Were any vintage machines run of 50 Hz power in the USA? - Page 2
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  1. #21
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    We build a lot of large pumping systems for use all over the world and to me 50Hz is essentially "diet" power.

    Virtually all motors that are made today are dual rated to save costs for the manufacturers on maintaining separate product lines as all the major brands today are all multinational. So on 50Hz you take a derating where for example a 25Hp @60HZ becomes 20Hp @ 50Hz. Also your pump must get bigger to hit the same flows on 50Hz as it spins slower. It's not uncommon to see on a larger project that 50Hz adds 10's of $1000's on larger systems.

    Typically the total cost adders seem to come in each time a little under the cost of a similar sized VFD it seeks or else we'd just buy 25HP VFD's. So at least for the end user the higher the frequency the less copper needed in the motor and the lower the cost per fixed HP

    I have always wondered however how they came to 50 vs 60Hz and where is the tradeoff? From my perspective higher frequency is always better if 60 was better than 50 why didn't they go 80Hz?

    I wonder if transformer costs or generator costs go up with higher frequency allowing for a lower cost to setup a grid with lower frequency? Does motor efficiency change with frequency?

    Sent from my SM-J737V using Tapatalk

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    At 50 hz the light blink, ie you see the hz, at 60hz you do not, and when it was adopted it was great for clocks...25 and 50 hz gave slow speed motors, and electric motors were replacing steam engines...so the slower the better...why not 70-80hz, would not work easy for clocks and the need was slower motors not faster...so 60hz won, and keep in mind the first voltages were 100, 200, and 400 volts but to get away from big use of copper the voltage has raised 20% over the years... and in the us 25 and 50hz went the way of the dodo bird....Phil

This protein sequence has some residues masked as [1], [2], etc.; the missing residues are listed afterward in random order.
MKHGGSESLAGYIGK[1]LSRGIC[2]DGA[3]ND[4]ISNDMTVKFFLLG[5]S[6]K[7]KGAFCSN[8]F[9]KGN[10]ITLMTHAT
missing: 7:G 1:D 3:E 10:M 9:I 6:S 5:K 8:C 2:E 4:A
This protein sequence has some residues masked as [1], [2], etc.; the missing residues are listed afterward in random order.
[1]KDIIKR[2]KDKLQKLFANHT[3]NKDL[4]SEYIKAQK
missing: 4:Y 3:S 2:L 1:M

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    Quote Originally Posted by adammil1 View Post
    .................... From my perspective higher frequency is always better if 60 was better than 50 why didn't they go 80Hz?

    I wonder if transformer costs or generator costs go up with higher frequency allowing for a lower cost to setup a grid with lower frequency? Does motor efficiency change with frequency?

    Sent from my SM-J737V using Tapatalk
    Iron losses go up with frequency, for starters. Then transmission lines have inductance and would have more drop of voltage per km with a higher frequency. They have capacitance also, which adds reactive current with higher frequency.

    Feed- through on a switch is more with higher frequency. So is capacitive coupling between energized and non-energized conductors.

    These things generally go as the ratio of frequencies, so 60 Hz is 20% worse than 50 Hz, but also takes 20% less iron in a transformer.

    It's a tradeoff, and if you know your costs, you can make a tradeoff intelligently.

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    Don't forget skin effect. A high frequency conductor only conducts along it's very outer 'skin'... the bulk of the mass inside of it remains totally inert.